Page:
If you're interested in lifelong learning in Madison, chances are you will have some experience with the two giants ' Madison Area Technical College, which serves 44,000 individuals per year, and UW-Extension, which reaches literally millions of people statewide through its TV and radio programs, county agents, and continuing education courses. These are large institutions, but the people steering them are personable, passionate leaders who would like to see everyone benefit from lifelong learning, just as they have themselves.
MATC President Bettsey Barhorst has taken to heart a remark by historian John Truslow Adams: 'There are two types of education. One teaches us how to make a living, and the other, how to live.' Barhorst believes that MATC should provide both types of instruction.
'The question that I get all the time,' she says, 'is, 'Why do you have to have strong arts and sciences at a tech college?' We can give [students] a profession, but they also have to learn how to live.'
Although it's important to address the skills that prepare students for an occupation ' one with available positions and a living wage ' it's also important to give them 'the opportunity to experience deeper, richer, more meaningful lives,' says Barhorst. 'It helps them to develop stronger interpersonal relationships, to learn about art, science, literature, music, theater, world events, history, politics and rhetoric.' And so MATC has a performing arts theater as well as a workshop for diesel and heavy-equipment technicians.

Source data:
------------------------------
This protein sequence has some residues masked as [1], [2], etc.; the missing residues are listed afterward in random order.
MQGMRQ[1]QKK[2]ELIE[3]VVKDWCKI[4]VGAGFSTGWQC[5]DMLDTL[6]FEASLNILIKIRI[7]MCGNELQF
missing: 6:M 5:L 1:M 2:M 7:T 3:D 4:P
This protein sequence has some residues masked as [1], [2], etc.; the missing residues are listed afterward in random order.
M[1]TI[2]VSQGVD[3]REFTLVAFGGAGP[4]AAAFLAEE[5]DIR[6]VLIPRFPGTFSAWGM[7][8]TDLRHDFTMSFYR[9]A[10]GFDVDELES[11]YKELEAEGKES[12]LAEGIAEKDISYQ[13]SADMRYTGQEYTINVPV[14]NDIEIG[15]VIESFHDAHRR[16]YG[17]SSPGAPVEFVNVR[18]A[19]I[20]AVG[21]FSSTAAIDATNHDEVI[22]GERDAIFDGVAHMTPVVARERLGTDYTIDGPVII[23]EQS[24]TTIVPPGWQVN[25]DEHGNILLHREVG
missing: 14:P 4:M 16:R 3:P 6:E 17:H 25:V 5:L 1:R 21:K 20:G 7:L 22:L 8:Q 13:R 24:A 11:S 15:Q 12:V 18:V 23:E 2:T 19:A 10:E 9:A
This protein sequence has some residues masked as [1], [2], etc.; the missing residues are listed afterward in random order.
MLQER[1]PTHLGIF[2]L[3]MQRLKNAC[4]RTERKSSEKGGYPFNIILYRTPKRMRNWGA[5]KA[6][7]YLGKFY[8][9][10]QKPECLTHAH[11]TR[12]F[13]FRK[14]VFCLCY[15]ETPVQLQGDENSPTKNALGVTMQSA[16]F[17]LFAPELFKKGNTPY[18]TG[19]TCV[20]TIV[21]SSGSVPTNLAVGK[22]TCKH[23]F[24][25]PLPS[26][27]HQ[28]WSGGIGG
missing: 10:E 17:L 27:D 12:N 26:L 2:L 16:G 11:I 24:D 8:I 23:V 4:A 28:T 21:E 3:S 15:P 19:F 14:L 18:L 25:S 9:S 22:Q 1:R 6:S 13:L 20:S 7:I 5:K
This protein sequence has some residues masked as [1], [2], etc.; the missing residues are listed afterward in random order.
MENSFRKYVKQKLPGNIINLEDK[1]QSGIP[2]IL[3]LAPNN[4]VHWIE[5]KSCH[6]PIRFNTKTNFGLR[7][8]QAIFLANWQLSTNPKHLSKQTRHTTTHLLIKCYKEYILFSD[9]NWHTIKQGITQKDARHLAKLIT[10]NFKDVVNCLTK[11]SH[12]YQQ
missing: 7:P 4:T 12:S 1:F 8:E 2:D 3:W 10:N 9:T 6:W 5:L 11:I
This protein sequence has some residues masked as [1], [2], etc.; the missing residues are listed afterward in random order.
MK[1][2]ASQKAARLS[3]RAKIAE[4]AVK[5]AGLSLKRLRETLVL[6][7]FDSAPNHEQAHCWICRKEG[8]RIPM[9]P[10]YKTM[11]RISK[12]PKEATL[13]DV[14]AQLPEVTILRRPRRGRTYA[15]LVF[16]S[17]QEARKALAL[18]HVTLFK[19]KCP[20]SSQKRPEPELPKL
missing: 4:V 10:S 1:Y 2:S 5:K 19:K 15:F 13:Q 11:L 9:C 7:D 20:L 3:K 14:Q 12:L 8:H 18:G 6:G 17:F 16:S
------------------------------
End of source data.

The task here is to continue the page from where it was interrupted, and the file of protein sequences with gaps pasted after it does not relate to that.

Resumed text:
Barhorst cites the research in A Learning College for the 21st Century by Terry O'Banion, which recommends offering as many options for learning as possible. That's important, too, because the needs of students are constantly changing, says Barhorst: 'We know that our students probably won't keep that [first] career for the rest of their lives. Most people have about seven different job changes. We also know that students today go to more than one college at a time. While they're enrolled at a four-year institution, they'll come to us for summer, online or interim classes. Then, as adults, after they have finished their baccalaureates, they need specialized training for their jobs.'
For seniors and other adults, MATC also offers avocational training ' 'a whole floor of adults throwing pottery,' or following up on their penchants for arts, writing, music and other forms of enrichment. 'You stop learning, you die,' she says, only half jokingly.
Barhorst has some personal experience with going back to school herself. Her Ph.D., two master's degrees, and her B.A. were all earned in different decades. Like many lifelong learners, her interests have evolved over the years, from speech communication, to management and human-resource development to educational administration.